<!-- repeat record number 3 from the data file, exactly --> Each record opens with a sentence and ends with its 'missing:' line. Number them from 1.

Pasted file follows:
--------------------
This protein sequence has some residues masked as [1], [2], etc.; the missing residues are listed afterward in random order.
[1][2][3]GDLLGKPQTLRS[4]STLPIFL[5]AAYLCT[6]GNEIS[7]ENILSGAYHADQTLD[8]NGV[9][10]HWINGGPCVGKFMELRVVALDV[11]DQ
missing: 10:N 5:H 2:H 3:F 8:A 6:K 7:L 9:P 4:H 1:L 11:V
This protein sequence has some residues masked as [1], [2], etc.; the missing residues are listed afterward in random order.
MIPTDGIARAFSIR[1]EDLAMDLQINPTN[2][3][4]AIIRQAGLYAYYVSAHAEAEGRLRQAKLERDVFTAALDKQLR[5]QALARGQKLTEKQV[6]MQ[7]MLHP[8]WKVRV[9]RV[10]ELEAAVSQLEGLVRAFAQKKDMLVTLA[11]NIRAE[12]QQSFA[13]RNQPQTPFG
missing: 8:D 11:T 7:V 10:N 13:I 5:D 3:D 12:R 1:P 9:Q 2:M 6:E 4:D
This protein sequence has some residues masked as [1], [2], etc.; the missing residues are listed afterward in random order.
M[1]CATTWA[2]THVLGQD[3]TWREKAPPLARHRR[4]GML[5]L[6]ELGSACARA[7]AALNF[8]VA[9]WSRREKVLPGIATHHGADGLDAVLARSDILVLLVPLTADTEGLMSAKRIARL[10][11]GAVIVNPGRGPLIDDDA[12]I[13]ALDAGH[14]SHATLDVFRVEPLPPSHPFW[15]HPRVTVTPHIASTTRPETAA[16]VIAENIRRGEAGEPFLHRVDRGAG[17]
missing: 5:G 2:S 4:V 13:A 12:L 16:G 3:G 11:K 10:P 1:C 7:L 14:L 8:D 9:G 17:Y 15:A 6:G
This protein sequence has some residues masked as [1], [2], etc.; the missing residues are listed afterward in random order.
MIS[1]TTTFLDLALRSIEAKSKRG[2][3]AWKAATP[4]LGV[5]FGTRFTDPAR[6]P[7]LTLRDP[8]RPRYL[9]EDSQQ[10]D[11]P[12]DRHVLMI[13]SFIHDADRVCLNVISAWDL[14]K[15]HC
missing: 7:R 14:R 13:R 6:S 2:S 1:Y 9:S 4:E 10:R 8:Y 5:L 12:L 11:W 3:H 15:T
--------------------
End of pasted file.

This protein sequence has some residues masked as [1], [2], etc.; the missing residues are listed afterward in random order.
M[1]CATTWA[2]THVLGQD[3]TWREKAPPLARHRR[4]GML[5]L[6]ELGSACARA[7]AALNF[8]VA[9]WSRREKVLPGIATHHGADGLDAVLARSDILVLLVPLTADTEGLMSAKRIARL[10][11]GAVIVNPGRGPLIDDDA[12]I[13]ALDAGH[14]SHATLDVFRVEPLPPSHPFW[15]HPRVTVTPHIASTTRPETAA[16]VIAENIRRGEAGEPFLHRVDRGAG[17]
missing: 5:G 2:S 4:V 13:A 12:L 16:G 3:G 11:K 10:P 1:C 7:L 14:L 8:D 9:G 17:Y 15:A 6:G